http://www.keen.com/jiacinto For DC related travel advice, please visit that link.

    by jiacinto on Wed Apr 04, 2007 at 03:52:30 PM PDT

  •  Another home run, nyceve, (7+ / 0-)

    I really admire your determination in the face of the unrelenting assault of bad, worse and terrible news.

    Don't beat yourself up over the occasional episode of battle fatigue.  
    Winning is getting knocked down X times and getting back up X+1 times.

    You keep getting back up.
    We are going to win.
    I know it.
    You know it.
    Soon all the world will know it.

    It is far better to be thought a fool than to invade Iraq and remove all doubt.

    by clio on Wed Apr 04, 2007 at 04:14:47 PM PDT

    •  Amen to that (1+ / 0-)
      Recommended by:
      davidincleveland

      Do I correctly understand that it was the doc himself who broke this story?  How unusual - and goo - of him.  An awful lot would not have thought twice about this.

      If you think you're too small to be effective, you've never been in the dark with a mosquito.

      by marykk on Wed Apr 04, 2007 at 05:30:59 PM PDT

      [ Parent ]

  •  This is the most important (4+ / 0-)

    domestic issue for me.  Our health care system makes no sense for any one except the shareholders of the insurance and pharmaceutical industries.  I think single-payer may be the only solution.  People have enough to worry about when they are sick, financial ruin and fights with insurance companies should not be among those things.  Thank you for all the work you do.

  •  This is why (2+ / 0-)
    Recommended by:
    nyceve, davidincleveland

    I'm all fired up about Obama who might sort of hope to get everyone "Insured" by the end of his eight year term as long as no-one important disagrees.

    Not.

    Our health-care system is one of many national disgraces.

    Republicans: Proudly placing yellow smiley-face stickers on the face of doom since 1969 -8.88 -5.08

    by SecondComing on Wed Apr 04, 2007 at 05:07:47 PM PDT

  •  Keep bringing the stories, Eve. (3+ / 0-)
    Recommended by:
    nyceve, Boppy, fayeforcure

    They need to be told.

    It's one reason I like John Edwards.  He is serious about universal health care.  He does not need a conversation or listening tour.  He has a plan and a revenue stream.  Together, we will change this travesty they call health care in America.  

    "We've got to save America from this President." John Edwards 4/3/07

    by TomP on Wed Apr 04, 2007 at 05:17:08 PM PDT

  •  The rethug line of everybody for him/her self and (2+ / 0-)
    Recommended by:
    Boppy, davidincleveland

    God for all has made this country's citizens detached from the effects of folks suffering right here from disease, poverty, corporate shafting and what have you.

  •  It is getting worser and worser (3+ / 0-)

    A 65-year-old couple retiring this year will need about $215,000 to cover medical costs according to  Fidelity Investments. That is if the man lives to be 82 (17 years) and the woman lives to be 85 (20 years).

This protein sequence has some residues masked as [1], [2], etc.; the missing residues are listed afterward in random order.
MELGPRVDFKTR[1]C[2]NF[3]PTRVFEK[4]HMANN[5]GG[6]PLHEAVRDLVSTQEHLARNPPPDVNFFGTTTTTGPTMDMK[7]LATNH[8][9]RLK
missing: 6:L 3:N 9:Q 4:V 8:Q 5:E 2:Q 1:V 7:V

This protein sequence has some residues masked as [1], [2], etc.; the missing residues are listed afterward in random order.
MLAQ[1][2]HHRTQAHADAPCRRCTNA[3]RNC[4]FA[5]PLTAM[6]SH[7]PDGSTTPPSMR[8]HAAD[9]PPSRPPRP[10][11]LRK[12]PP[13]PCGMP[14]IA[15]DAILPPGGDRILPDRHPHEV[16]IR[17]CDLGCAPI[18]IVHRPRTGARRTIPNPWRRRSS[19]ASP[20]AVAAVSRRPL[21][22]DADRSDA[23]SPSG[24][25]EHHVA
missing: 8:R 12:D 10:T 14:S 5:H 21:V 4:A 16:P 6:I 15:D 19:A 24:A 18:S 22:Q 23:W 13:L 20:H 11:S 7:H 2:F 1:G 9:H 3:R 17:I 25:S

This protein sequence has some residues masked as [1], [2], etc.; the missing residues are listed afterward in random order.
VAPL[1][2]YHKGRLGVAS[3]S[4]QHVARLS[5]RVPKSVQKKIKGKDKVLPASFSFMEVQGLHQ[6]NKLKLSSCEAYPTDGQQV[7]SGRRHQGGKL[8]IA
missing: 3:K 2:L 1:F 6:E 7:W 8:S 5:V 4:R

Fidelity say 32 percent of the $215,000 estimate would be for Medicare coverage premiums for expenses from doctors' visits, outpatient hospital care and prescription drugs.

    Another 35 percent would come from other cost-sharing provisions of Medicare, including copayments and deductibles.

    Out-of-pocket costs for prescriptions would account for another 33 percent.

    Fidelity's estimate doesn't include over-the-counter medications and long-term care. More

    I looked Medicare and I couldn't tell that all the extra insurance helps that much.  It sounds reasonable as far as the cost of the old Medicare a and b.  Then the cost for medipak and d aren't all that high but I couldn't see where it is going to help those who are retired. Most will have to pay $2400 on prescriptions before they get help from the prescription d insurance.

    Buying the best medipak offered they said to plan on $3400 for copays with all that insurance.  

    Many people will draw less than $20,000 on Social Security as a couple and many will draw less than that.  The gov could end up having to pay for most medical for those who have retired.  Even those couples who get maximum Social Security will have problems paying  $11,000 each year.  That will eat up their savings.

    They were talking on hardball about cutting Medicare and Social Security.  That is so odd, since the elderly aren't the ones who are draining the money away with high medical charges, they can't control what they are charged as patients. The elderly aren't the ones who haven't passed a bill for competitive bidding in Medicare.

    We are all putting money in Social Security with every pay check and it is the only government program that isn't in the red. There are 3 paying in now for every two that are retired and we still have this surplus. We have over two trillion in government bonds to be used to take the load off the younger generation when all the boomers retire.  

    If they would pass a law that the health field couldn't charge the uninsured more than they charge Medicare, that would solve a lot of the problem, but only if they would get better pricing for Medicare.